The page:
6th October, 2010
Chairman, Apapa-Iganmu Local Council Development Area of Lagos State, South West Nigeria,Â Dr. Samuel Adedayo, who lamented that residents of the area live under alarmingÂ conditions, also stressed that the council had been overwhelmed by massive unemployedÂ youths who reside in the slums, adding that the level of criminal activities by some ofÂ them was on the increase.
He said the need to attend to the slum challenges in the area was important because ofÂ the huge population that lived under terrible conditions.
According to Adedayo, the makeshift houses in the slums are built with planks whichÂ further makes the entire area populated by not less than 200,000 people susceptible toÂ fire.
He noted that recently, the council had had to come out with a bye-law forbidding anyÂ developer from erecting makeshift houses with plank.
According to him, â€œthe need to attract the attention of the federal, state andÂ international donors to come and see how people live in the slums in this LCDA has becomeÂ imperative. There are so many buildings built with planks, so, fire incidence is a commonÂ occurrence and that is why we have made laws that forbid erection of makeshift buildings,Â while the idea is to eventually phase out those buildings.
â€œApapa-Iganmu is very notorious for crime because of the numerous slums and we have beenÂ having running battle with them since we assumed office. They said they were unemployedÂ and we provided 230 jobs for them. That was what reduced the crime rate but these peopleÂ are not employable because they have no certificates.â€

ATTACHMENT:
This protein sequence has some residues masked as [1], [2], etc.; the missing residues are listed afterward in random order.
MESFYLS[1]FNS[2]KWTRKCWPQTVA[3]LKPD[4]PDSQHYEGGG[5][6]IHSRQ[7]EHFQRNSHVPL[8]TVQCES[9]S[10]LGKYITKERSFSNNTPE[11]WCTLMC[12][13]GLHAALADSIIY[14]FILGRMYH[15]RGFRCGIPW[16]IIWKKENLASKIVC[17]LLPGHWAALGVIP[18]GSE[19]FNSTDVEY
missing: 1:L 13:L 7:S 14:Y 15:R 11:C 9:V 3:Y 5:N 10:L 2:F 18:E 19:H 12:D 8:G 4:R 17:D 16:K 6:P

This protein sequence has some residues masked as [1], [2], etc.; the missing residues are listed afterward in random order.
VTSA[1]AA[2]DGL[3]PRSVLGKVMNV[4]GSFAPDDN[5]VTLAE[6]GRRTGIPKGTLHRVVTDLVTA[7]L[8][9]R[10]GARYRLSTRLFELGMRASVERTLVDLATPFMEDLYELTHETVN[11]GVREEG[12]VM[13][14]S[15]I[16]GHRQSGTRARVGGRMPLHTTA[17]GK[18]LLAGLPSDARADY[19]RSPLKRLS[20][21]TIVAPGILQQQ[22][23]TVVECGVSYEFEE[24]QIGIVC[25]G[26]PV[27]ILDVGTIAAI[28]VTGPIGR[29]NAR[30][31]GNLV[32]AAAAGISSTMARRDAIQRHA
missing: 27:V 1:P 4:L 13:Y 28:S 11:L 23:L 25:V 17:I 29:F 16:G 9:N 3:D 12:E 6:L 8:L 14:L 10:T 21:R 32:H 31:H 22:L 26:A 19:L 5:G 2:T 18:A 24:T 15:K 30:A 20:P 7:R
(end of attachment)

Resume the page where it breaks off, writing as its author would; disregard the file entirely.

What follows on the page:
The council boss, who spoke on various development issues in the area, also noted that inÂ order to reduce corruption in the system, elected political office holders should be madeÂ to work on part-time basis.
According to him, â€œNigerian democracy cannot be sustained because of the huge costs. IfÂ there is no oil today, how do governments at the various levels survive? Running a localÂ government, for instance, is not supposed to be a full-time job because if oil dries upÂ today, there will be problems and as such, running the council should be a part-timeÂ arrangement where the leaders meet after regular jobs to take decisions on developmentÂ issues.â€